loss A/ ratios, commonly used, are named in the chart classifying statement ratios.
Composite/mixed ratios or inter statement ratios:These ratios exhibit the relationship between a profit & loss A/c or Income
statement item and a balance sheet item, e.g. stock turnover ratio, or the ratio of
total assets to sales. The most Commonly used inter-statement ratios are given in

(B)
(1)

the chart exhibiting traditional classification or statement ratios.


Functional classification or Classification According to test
Liquidity Ratios: - These are the ratios which measure the short term solvency or

financial position of a firm the various liquidity ration are: current ratio, liquid ratio and
absolute liquid ratio.
(2)
Leverage Ratios:- Leverages ratio convey a firms ability to meet the interest cost
and repayments. Schedules of its long term obligations e.g. debt Equity Ratio and Interest
Coverage Ratio.
Activity Ratios:- Activity ratios are calculated to measure the efficiency with which the
resources of a firm have been employed. The various activity or turnover ratios have been
named in the chart classifying the ratios.

35

B.

OBJECTIVES

Objectives of the research study


Management of working capital is very essential in modern business.
Financial statement analysis of working capital is also very useful for short term
management of time.
The following are the main objectives of my research study.
i. To analyze the sources of financial analysis of STATE BANK OF INDIA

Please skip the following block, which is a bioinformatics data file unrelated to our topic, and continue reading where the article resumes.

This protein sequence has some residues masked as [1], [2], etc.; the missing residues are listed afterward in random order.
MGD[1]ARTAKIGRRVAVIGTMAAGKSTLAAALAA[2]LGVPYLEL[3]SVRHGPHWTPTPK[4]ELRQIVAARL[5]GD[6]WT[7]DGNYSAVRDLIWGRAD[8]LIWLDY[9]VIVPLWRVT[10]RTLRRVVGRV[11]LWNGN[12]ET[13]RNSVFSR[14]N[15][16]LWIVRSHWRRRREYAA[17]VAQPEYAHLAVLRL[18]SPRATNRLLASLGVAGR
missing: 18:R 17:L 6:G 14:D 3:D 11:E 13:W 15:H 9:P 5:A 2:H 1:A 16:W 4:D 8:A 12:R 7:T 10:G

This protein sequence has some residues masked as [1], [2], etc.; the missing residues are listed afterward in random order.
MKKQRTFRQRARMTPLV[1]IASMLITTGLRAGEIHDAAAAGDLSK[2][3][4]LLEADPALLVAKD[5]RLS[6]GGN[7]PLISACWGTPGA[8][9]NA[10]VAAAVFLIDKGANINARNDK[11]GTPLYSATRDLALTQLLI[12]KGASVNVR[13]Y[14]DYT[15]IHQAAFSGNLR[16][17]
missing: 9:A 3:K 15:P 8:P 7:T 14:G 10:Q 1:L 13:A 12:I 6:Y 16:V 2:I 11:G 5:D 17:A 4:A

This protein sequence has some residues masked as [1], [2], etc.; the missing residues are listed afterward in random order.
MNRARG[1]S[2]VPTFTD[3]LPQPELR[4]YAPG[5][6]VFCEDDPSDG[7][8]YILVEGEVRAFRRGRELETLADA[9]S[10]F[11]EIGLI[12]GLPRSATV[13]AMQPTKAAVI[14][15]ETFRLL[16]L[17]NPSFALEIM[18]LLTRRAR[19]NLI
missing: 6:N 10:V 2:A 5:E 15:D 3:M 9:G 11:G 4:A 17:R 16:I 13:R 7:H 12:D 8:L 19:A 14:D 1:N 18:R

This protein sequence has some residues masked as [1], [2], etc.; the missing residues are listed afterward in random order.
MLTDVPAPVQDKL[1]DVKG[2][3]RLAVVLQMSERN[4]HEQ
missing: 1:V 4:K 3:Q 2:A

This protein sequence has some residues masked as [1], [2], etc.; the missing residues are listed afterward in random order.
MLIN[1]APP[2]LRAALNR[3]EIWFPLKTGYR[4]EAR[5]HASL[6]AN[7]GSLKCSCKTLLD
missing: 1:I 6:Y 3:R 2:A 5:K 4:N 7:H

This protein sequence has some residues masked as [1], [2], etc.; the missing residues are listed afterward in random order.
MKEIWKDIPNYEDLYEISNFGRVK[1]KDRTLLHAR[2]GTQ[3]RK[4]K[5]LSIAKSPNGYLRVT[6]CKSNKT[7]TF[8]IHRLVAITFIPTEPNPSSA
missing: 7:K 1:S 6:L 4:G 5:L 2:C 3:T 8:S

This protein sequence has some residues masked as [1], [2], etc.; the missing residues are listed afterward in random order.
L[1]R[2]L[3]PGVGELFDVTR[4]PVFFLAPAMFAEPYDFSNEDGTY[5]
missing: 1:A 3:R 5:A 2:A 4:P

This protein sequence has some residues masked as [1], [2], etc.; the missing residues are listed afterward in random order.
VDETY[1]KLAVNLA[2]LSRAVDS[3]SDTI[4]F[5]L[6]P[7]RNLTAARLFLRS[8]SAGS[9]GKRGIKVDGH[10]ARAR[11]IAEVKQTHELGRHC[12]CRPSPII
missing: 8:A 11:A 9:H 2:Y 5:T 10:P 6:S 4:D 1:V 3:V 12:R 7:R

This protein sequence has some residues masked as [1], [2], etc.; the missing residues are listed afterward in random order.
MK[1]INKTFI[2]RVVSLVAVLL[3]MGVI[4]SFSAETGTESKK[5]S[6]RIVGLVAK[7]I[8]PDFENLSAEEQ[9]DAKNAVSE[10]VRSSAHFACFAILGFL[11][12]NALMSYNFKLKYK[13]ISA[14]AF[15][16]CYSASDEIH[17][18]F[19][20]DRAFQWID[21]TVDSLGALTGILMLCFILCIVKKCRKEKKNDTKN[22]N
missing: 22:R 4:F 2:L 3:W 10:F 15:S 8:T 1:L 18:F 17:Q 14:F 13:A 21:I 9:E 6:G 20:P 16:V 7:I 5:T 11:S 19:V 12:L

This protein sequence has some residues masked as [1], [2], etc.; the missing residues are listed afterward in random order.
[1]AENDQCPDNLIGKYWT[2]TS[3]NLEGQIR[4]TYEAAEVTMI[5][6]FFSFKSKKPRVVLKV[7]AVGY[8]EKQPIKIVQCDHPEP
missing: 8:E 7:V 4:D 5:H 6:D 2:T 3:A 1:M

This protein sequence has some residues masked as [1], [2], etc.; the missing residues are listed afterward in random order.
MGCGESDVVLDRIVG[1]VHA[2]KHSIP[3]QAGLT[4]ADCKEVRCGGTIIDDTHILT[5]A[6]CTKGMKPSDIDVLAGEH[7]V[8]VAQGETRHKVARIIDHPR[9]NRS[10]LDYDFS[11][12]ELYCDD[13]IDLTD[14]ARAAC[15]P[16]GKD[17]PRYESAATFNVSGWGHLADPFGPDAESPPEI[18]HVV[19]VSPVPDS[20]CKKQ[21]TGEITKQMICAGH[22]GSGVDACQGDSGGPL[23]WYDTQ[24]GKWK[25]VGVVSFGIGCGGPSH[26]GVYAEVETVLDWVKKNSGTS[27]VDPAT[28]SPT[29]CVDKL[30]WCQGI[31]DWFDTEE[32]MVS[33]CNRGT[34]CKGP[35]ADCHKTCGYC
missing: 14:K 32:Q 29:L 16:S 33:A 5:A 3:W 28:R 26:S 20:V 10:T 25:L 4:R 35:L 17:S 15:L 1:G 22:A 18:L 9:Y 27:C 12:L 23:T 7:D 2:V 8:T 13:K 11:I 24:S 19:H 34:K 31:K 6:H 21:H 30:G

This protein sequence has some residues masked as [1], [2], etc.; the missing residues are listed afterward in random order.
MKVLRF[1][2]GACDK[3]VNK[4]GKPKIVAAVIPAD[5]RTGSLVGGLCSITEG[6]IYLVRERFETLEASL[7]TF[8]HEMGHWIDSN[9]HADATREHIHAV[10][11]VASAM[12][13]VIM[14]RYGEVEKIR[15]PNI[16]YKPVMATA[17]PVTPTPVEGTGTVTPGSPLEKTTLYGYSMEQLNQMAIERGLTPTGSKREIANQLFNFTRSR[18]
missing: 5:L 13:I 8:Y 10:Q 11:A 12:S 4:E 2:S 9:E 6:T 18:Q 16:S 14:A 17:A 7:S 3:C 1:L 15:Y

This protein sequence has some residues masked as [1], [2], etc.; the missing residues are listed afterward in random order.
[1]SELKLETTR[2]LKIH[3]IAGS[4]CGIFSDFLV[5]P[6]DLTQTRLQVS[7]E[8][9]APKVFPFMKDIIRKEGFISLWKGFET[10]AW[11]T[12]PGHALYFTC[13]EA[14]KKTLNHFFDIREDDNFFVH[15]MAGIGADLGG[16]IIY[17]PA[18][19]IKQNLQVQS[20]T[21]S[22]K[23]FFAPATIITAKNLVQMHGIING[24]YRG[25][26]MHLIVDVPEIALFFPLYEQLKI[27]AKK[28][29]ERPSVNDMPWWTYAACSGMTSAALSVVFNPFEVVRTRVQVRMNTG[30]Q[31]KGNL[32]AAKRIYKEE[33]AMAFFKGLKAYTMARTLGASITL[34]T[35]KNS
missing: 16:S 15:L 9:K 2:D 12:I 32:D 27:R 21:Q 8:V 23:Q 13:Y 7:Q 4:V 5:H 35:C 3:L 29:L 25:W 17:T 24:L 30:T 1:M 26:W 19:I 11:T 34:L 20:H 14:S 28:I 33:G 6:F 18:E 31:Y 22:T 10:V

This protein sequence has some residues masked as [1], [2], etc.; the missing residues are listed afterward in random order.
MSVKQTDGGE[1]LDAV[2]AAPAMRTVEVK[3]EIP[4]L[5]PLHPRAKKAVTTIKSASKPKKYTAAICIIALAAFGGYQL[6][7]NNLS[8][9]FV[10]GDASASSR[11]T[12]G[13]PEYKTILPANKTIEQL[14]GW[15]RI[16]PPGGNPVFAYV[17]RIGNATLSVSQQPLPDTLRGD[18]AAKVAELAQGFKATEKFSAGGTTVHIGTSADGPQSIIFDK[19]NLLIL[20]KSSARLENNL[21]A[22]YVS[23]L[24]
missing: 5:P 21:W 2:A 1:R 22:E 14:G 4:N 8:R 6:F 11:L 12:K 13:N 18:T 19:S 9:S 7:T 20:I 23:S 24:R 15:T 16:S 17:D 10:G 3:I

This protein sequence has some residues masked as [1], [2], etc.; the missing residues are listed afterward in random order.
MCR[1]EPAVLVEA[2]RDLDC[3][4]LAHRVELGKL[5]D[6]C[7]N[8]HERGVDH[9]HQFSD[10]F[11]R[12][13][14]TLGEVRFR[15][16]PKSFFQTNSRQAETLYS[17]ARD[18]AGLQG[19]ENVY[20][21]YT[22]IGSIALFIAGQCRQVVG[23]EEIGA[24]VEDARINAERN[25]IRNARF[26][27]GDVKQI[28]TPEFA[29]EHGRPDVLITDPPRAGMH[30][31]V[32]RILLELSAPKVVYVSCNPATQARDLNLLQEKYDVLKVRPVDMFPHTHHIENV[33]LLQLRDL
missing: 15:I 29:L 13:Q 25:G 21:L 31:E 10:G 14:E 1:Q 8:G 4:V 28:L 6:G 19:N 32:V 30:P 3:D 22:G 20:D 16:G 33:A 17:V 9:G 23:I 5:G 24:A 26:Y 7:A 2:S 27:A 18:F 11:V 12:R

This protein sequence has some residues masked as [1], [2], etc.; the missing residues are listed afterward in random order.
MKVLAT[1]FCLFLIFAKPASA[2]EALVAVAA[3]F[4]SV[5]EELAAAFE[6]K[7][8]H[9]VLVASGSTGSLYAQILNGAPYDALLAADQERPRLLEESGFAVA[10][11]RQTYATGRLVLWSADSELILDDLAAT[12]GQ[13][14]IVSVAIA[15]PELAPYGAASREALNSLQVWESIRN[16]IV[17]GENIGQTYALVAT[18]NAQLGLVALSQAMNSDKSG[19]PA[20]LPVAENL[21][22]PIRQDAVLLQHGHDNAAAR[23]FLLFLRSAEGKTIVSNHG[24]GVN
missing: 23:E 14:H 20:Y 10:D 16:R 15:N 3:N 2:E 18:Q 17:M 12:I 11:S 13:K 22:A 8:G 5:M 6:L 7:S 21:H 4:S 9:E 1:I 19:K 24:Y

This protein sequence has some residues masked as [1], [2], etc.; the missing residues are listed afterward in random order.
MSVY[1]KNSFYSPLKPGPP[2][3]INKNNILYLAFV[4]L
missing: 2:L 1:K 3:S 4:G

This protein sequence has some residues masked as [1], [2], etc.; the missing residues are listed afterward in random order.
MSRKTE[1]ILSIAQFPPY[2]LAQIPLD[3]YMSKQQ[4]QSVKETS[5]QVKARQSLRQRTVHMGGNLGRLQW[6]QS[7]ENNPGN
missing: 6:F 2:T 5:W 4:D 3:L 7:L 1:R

bank.
ii. To analyze the sources of financial management of STATE BANK OF
INDIA bank.
iii. To examine the overall financial management of STATE BANK OF INDIA
bank.

36

C.

RESEARCH METHODOLOGY

RESEARCH OBJECTIVES
The above mentioned review literature would have clearly indicated the two different
strategies adopted by the two competing brands in Singapore automobile market. In order
to understand the depth of the topic the research objectives have been set by the
researcher.

Research Design
According to Aaker, Kumar & Day (2001) descriptive research covers a large proportion
of marketing research. This being a quantitative research which is to decide of how one
variable affects another variable, there are three basic types of research design that is
exploratory, casual and descriptive research design. A descriptive research design is the
one that describes something such as demographic characteristics of consumers who uses
a product or a service. The descriptive study is typically concerned with determining
frequency with which something occurs or how two variables vary. Aaker and George
(2000), a descriptive study establishes only associations between variables. The purpose
is to provide an accurate snapshot of some aspect of the market environment.
There are three types of research designs, namely:
(a)

Exploratory

(b)

Descriptive,

(c)

Causative

Exploratory Research:
According to Rajan Saxena, Exploratory research is conducted when the researcher does
not know how and why a certain phenomenon occurs. In doing so, they used focus
groups. Since the prime goal of an exploratory research is to know the unknown, this